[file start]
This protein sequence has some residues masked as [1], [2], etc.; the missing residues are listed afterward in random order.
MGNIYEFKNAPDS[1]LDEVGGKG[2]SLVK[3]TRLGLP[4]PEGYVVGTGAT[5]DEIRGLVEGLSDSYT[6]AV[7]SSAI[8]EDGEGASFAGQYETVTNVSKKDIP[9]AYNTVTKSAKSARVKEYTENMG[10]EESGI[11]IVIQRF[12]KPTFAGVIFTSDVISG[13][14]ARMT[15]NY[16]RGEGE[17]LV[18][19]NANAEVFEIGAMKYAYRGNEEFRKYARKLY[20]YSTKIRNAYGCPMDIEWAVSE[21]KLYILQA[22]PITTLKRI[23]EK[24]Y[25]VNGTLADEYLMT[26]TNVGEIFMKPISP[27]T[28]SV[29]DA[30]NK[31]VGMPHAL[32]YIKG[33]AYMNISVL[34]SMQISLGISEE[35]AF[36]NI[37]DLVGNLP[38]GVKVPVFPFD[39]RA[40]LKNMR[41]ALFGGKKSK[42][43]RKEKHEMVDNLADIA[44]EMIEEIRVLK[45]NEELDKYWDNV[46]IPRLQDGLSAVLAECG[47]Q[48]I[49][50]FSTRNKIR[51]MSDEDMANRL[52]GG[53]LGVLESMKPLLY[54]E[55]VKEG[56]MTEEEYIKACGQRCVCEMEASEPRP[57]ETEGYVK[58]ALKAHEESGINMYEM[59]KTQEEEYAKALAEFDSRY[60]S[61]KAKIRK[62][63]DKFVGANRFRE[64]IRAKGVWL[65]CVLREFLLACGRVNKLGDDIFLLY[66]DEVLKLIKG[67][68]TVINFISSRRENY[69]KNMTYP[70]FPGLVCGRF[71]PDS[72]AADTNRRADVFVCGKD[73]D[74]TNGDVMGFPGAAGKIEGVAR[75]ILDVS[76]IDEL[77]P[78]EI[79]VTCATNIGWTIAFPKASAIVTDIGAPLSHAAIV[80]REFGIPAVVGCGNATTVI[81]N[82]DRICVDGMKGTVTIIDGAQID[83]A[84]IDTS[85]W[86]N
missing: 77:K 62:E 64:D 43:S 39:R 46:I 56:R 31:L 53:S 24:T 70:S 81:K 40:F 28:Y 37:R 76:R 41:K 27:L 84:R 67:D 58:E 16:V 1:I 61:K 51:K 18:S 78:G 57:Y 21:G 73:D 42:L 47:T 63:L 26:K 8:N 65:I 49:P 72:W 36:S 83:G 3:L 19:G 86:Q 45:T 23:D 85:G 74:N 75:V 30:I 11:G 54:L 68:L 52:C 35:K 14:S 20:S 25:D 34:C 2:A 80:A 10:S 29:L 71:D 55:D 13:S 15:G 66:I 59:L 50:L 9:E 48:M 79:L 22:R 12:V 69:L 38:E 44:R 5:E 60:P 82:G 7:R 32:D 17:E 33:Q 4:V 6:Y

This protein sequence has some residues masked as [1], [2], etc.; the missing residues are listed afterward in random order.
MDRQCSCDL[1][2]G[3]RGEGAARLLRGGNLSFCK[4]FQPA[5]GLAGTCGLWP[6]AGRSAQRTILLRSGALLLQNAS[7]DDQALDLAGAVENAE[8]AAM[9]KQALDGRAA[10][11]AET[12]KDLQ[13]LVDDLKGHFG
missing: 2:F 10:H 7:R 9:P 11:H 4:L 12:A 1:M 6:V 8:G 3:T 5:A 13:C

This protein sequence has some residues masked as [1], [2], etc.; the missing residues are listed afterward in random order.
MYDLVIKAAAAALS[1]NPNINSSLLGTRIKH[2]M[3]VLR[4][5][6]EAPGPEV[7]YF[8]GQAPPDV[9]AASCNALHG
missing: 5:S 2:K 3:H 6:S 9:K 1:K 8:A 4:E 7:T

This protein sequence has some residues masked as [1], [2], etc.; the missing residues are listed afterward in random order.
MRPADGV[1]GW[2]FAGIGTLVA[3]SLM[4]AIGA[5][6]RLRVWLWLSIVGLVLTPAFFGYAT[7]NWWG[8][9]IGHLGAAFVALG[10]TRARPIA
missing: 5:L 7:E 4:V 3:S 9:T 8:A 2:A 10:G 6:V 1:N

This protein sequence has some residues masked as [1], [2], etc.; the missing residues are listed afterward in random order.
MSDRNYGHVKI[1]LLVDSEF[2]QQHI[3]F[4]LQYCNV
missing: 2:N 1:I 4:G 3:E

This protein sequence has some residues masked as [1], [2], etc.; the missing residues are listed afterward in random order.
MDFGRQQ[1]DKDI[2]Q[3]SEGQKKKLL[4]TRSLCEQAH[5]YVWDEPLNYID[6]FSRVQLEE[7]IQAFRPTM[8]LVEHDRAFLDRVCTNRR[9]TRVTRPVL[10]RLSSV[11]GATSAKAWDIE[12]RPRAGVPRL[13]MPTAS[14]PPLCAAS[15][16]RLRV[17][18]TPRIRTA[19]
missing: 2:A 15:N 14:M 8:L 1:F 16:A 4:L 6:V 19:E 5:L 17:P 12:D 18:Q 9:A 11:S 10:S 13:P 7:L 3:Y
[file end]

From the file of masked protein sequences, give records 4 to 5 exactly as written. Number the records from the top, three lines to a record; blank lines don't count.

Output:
This protein sequence has some residues masked as [1], [2], etc.; the missing residues are listed afterward in random order.
MRPADGV[1]GW[2]FAGIGTLVA[3]SLM[4]AIGA[5][6]RLRVWLWLSIVGLVLTPAFFGYAT[7]NWWG[8][9]IGHLGAAFVALG[10]TRARPIA
missing: 5:L 7:E 4:V 3:S 9:T 8:A 2:A 10:G 6:V 1:N

This protein sequence has some residues masked as [1], [2], etc.; the missing residues are listed afterward in random order.
MSDRNYGHVKI[1]LLVDSEF[2]QQHI[3]F[4]LQYCNV
missing: 2:N 1:I 4:G 3:E